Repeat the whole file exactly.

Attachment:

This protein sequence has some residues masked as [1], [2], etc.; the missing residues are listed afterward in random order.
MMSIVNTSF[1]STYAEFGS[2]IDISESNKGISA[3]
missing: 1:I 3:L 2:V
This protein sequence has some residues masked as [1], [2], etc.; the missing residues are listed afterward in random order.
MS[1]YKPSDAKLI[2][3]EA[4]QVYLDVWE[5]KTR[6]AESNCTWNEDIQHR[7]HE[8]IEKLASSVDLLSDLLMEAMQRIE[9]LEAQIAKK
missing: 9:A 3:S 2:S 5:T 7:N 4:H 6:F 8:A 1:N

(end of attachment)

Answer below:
This protein sequence has some residues masked as [1], [2], etc.; the missing residues are listed afterward in random order.
MMSIVNTSF[1]STYAEFGS[2]IDISESNKGISA[3]
missing: 1:I 3:L 2:V
This protein sequence has some residues masked as [1], [2], etc.; the missing residues are listed afterward in random order.
MS[1]YKPSDAKLI[2][3]EA[4]QVYLDVWE[5]KTR[6]AESNCTWNEDIQHR[7]HE[8]IEKLASSVDLLSDLLMEAMQRIE[9]LEAQIAKK
missing: 9:A 3:S 2:S 5:T 7:N 4:H 6:F 8:A 1:N